ByAPSEEE

When primary side of transformer is connected to a.c. source and secondary side of transformer is put on load then it is said that transformer is on load. When the secondary side of a transformer is loaded, secondary current I2 is flowing through and secondary winding. The magnitude of current I2 depends upon terminal voltage V2 and impedance of the load. The phase angle of the secondary current I2 with respect to V2 depends upon the nature of load to be connected on secondary side.

• In case of resistive load current I2 is in phase with V2.
• For inductive load current I2 lags behind the voltage V2.

The operation of the transformer on load is explained with help of four steps;

Step-I

When the primary of transformer is connected to a.c. supply and secondary is open then it will draw no load current from the mains. The no load current I0 produces an mmf  N1Iwhich set up flux in the core.Step – II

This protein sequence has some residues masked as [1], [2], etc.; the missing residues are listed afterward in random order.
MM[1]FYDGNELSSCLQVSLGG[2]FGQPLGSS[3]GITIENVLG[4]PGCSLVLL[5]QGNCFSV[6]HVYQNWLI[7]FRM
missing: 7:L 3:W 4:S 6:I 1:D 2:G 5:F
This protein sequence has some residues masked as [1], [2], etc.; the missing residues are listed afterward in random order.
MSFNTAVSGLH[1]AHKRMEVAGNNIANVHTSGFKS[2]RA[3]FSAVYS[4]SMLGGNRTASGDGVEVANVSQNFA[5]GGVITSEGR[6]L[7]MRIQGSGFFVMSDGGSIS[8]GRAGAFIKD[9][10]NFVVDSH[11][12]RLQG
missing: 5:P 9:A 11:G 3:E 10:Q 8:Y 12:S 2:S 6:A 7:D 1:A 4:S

When the transformer is loaded, then secondary current I2 is flowing is secondary winding. I2 produces an mmf N2I2. This mmf further produces Φ2. This flux opposes the flux which is set up by the current I0 according to Lenz’s Law.

Step – III

Since Φ2 opposes the flux therefore, the resultant flux tends to decrease and causes the reduction of self induced emf E1 momentarily. Thus V1 predominates over E1 causing additional primary current I’2 drawn from the supply mains. The amount of this additional current is such that the original conditions i.e. flux in the core must be restored to original value Φ, so that V1 = E1. The current I1 is in phase opposition with I2 and is called primary counter balancing current. This additional current I’1 produces an mmf N1I’1 which sets up flux Φ, in the same direction as that of Φ, and cancels the flux Φ2 set up by N2I2.Step – IV

Thus we have seen that flux is restored to its original value Φ.Phasor Diagram of a Loaded Transformer